Wilson

Edited by Gelatino

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Using ETA movements does not seem to have put a crimp in the sales of the likes of Omega, Girard Perregaux, Breitling, Panerai, Vacheron Constantin and so on. If you get a watchmaker being honest over a few glasses of wine, they will admit that the ETA movements are as finely made as the best hand made movements and better than most. A hand wound watch will never be quite as accurate as an automatic because of the great variations in spring tension. That is why if you want an automatic watch to be truly accurate, it should sit on a winder overnight. I have to admit I have always felt that is a tad on the obsessive side and have never bothered. It is also why mechanical marine chronometers were usually wound twice a day at exactly the same times each day. In the Napoleonic era British navy, it was a capital offence for any sailor not authorised, to touch the ships chronometers and a court marshal offence for the designated officer to fail to wind them on time (most ships from frigate size upwards had two chronometers). 

 

Wilson

Edited by wlaidlaw

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Though my watches are more utilitarian (such as a TAG Heuer for SCUBA and sport wear, and Swatch for when visiting less prosperous countries), I do value attractive design, and I consider the L watches to qualify on that criterion.  However, I cannot justify the price, and it's likely the size of the watch would be to big for my vertically challenged stature.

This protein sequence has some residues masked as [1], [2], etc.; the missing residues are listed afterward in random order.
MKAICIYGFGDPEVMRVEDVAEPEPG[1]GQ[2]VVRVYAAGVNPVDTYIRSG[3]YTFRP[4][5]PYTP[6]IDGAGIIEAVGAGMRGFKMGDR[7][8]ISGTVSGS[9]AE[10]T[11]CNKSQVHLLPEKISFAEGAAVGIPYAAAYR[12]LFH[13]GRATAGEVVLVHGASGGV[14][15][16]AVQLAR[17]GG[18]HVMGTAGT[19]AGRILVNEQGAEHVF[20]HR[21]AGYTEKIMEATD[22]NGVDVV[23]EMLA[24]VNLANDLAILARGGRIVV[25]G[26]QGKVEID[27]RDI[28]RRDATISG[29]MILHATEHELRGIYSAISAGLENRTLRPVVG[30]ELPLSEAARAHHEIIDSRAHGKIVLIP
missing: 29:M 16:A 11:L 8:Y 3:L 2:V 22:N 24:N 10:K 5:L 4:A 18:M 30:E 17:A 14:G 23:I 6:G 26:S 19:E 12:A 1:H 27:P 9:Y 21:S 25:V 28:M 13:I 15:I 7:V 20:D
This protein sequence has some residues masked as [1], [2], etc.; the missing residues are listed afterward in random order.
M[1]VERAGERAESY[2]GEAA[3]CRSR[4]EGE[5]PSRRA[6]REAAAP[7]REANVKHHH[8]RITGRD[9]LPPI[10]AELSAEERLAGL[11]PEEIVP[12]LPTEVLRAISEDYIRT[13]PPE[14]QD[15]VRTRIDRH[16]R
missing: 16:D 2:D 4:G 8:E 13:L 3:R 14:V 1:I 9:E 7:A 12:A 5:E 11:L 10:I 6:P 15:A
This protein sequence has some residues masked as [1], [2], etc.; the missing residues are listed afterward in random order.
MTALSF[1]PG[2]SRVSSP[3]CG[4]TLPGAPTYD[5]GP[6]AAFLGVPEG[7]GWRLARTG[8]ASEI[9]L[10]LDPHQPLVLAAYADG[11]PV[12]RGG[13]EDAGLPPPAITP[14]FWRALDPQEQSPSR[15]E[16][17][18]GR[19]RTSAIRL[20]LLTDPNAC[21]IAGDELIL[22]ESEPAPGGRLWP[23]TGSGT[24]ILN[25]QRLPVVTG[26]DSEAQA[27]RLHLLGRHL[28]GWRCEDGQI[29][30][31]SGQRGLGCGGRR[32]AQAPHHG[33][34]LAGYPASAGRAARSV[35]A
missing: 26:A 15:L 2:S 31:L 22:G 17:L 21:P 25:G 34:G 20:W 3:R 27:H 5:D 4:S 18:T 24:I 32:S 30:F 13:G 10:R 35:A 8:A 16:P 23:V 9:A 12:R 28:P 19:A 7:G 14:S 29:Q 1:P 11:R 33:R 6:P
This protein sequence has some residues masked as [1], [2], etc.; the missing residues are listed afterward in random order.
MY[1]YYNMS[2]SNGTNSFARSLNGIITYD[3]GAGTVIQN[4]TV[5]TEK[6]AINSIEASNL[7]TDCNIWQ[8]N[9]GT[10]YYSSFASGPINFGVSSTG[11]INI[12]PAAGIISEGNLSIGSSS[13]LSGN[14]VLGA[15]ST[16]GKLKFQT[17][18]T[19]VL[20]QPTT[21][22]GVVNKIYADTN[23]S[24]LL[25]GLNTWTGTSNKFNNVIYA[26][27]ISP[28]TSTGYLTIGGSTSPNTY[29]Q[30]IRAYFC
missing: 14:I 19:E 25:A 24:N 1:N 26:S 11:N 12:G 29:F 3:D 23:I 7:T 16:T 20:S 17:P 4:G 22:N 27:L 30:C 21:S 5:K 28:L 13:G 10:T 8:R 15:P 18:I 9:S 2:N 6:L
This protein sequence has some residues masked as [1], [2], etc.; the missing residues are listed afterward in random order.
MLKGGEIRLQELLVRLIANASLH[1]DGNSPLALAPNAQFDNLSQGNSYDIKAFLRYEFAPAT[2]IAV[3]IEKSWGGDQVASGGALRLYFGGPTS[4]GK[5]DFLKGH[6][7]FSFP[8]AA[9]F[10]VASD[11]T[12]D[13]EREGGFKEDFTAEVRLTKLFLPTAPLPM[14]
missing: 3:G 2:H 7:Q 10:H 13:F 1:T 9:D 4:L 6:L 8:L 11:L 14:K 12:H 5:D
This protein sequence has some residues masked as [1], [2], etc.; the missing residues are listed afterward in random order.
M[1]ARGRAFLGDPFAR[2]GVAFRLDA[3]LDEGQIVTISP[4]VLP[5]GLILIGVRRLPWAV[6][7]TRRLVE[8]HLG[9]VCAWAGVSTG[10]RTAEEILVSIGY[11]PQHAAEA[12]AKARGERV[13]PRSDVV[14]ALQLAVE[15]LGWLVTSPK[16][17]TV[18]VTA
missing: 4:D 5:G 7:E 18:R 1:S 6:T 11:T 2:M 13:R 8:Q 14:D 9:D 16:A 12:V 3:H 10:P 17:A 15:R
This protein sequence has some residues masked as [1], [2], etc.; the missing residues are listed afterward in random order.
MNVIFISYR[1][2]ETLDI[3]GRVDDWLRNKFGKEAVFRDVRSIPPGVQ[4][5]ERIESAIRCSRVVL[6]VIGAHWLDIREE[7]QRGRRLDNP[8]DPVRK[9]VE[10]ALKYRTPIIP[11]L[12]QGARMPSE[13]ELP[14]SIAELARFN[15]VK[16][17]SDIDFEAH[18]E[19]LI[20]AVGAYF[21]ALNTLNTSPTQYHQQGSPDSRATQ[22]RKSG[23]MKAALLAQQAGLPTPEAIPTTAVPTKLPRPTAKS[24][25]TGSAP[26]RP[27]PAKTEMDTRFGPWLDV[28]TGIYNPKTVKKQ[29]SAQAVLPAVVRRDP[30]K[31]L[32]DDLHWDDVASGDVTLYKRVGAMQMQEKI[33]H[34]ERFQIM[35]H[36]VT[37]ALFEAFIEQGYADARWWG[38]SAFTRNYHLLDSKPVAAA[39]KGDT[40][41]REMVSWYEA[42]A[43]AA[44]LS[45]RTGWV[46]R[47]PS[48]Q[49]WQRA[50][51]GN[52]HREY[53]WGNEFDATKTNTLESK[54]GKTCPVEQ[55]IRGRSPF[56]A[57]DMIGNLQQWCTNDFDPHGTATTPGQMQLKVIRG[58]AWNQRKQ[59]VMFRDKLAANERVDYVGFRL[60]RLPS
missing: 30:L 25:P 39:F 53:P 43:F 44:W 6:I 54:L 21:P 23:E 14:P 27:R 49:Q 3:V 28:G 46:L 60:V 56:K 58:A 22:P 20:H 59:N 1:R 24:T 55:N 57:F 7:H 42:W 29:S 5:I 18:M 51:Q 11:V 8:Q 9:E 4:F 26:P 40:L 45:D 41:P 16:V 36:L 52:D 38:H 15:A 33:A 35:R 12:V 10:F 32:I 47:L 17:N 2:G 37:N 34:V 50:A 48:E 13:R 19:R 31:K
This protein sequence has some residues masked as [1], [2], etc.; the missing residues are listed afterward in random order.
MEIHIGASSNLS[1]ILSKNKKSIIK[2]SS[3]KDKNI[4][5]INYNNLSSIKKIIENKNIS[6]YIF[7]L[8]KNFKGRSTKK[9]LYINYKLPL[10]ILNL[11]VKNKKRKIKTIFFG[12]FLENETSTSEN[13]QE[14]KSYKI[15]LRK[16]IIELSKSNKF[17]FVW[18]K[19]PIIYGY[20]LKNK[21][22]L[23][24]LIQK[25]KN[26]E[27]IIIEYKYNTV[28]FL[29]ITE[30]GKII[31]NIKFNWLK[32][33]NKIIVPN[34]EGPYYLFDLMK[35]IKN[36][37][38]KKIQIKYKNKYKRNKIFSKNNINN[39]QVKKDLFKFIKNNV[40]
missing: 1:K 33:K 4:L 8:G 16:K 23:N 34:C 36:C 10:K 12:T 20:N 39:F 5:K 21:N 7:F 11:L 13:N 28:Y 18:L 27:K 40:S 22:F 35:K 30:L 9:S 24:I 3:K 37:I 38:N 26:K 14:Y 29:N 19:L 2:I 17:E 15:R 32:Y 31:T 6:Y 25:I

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I am blinking in utter perplexity at this news.

 

While I understand Leica's thinking in concept, they are not just jumping in at the deep end of the pool, but into a fierce open ocean riptide, with sharks too I might add.  Many storied Swiss brands are struggling in the haute horological space just to keep their heads above water.  Even if the catalogue will only have two pieces, to do everything but movements the manufacture build out will be significant in cost and effort.

 

Secondly, I do not see any opportunities for synergy with Lehmann.  IMHO it would have been better to partner with a brand having alignment of values and demographics.  There is no shortage of German firms who create timepieces with quality and history to match that of Leica cameras.  Junghans and Mühle-Glashütte come to mind.

 

This venture, at the very least, will be an interesting business school case study.

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Just to add some more to Wilson's very comprehensive post: Germany's watchmaking industry has enjoyed a resurgence over the last few decades. Its main centers are the Black Forest, around Pforzheim (for example, Stowa), and Glashütte in Saxony (Nomos, A. Lange und Söhne, Moritz Grossman).